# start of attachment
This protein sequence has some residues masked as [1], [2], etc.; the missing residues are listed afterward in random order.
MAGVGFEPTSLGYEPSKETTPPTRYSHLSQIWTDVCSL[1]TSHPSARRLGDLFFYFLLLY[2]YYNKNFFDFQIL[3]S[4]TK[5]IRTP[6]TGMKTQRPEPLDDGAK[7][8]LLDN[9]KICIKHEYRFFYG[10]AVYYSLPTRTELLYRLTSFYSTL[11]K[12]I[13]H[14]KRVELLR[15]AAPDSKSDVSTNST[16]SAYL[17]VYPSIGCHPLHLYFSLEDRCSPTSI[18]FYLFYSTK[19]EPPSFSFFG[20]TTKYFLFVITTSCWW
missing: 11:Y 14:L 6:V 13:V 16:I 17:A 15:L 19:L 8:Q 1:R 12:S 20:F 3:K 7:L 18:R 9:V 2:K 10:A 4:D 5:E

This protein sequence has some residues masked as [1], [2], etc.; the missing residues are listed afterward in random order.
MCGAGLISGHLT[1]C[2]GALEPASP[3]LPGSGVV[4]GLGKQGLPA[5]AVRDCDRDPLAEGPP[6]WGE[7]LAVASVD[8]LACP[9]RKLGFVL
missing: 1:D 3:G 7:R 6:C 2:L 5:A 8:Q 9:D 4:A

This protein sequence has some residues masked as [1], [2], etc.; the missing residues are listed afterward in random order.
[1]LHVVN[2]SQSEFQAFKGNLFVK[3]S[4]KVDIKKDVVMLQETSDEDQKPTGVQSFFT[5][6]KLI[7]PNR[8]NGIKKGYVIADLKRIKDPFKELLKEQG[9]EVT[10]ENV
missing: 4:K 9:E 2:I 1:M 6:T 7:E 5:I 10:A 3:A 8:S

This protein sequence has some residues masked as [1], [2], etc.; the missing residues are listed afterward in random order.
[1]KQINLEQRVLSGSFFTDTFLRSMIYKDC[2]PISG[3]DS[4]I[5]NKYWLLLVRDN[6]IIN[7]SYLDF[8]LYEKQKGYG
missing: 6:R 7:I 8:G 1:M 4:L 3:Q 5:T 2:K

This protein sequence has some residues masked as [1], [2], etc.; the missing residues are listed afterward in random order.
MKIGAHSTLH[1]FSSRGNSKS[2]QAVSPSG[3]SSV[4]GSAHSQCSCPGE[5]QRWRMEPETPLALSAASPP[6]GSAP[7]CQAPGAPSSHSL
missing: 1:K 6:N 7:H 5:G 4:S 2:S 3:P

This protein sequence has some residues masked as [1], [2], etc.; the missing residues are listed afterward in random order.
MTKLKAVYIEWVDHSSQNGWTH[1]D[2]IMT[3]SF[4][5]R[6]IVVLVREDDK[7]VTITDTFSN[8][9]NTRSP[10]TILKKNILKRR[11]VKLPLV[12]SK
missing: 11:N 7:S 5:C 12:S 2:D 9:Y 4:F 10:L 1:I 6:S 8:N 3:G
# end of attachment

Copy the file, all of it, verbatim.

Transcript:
This protein sequence has some residues masked as [1], [2], etc.; the missing residues are listed afterward in random order.
MAGVGFEPTSLGYEPSKETTPPTRYSHLSQIWTDVCSL[1]TSHPSARRLGDLFFYFLLLY[2]YYNKNFFDFQIL[3]S[4]TK[5]IRTP[6]TGMKTQRPEPLDDGAK[7][8]LLDN[9]KICIKHEYRFFYG[10]AVYYSLPTRTELLYRLTSFYSTL[11]K[12]I[13]H[14]KRVELLR[15]AAPDSKSDVSTNST[16]SAYL[17]VYPSIGCHPLHLYFSLEDRCSPTSI[18]FYLFYSTK[19]EPPSFSFFG[20]TTKYFLFVITTSCWW
missing: 11:Y 14:L 6:V 13:V 16:I 17:A 15:L 19:L 8:Q 1:R 12:S 20:F 3:K 7:L 18:R 9:V 2:K 10:A 4:D 5:E

This protein sequence has some residues masked as [1], [2], etc.; the missing residues are listed afterward in random order.
MCGAGLISGHLT[1]C[2]GALEPASP[3]LPGSGVV[4]GLGKQGLPA[5]AVRDCDRDPLAEGPP[6]WGE[7]LAVASVD[8]LACP[9]RKLGFVL
missing: 1:D 3:G 7:R 6:C 2:L 5:A 8:Q 9:D 4:A

This protein sequence has some residues masked as [1], [2], etc.; the missing residues are listed afterward in random order.
[1]LHVVN[2]SQSEFQAFKGNLFVK[3]S[4]KVDIKKDVVMLQETSDEDQKPTGVQSFFT[5][6]KLI[7]PNR[8]NGIKKGYVIADLKRIKDPFKELLKEQG[9]EVT[10]ENV
missing: 4:K 9:E 2:I 1:M 6:T 7:E 5:I 10:A 3:A 8:S

This protein sequence has some residues masked as [1], [2], etc.; the missing residues are listed afterward in random order.
[1]KQINLEQRVLSGSFFTDTFLRSMIYKDC[2]PISG[3]DS[4]I[5]NKYWLLLVRDN[6]IIN[7]SYLDF[8]LYEKQKGYG
missing: 6:R 7:I 8:G 1:M 4:L 3:Q 5:T 2:K

This protein sequence has some residues masked as [1], [2], etc.; the missing residues are listed afterward in random order.
MKIGAHSTLH[1]FSSRGNSKS[2]QAVSPSG[3]SSV[4]GSAHSQCSCPGE[5]QRWRMEPETPLALSAASPP[6]GSAP[7]CQAPGAPSSHSL
missing: 1:K 6:N 7:H 5:G 4:S 2:S 3:P

This protein sequence has some residues masked as [1], [2], etc.; the missing residues are listed afterward in random order.
MTKLKAVYIEWVDHSSQNGWTH[1]D[2]IMT[3]SF[4][5]R[6]IVVLVREDDK[7]VTITDTFSN[8][9]NTRSP[10]TILKKNILKRR[11]VKLPLV[12]SK
missing: 11:N 7:S 5:C 12:S 2:D 9:Y 4:F 10:L 1:I 6:S 8:N 3:G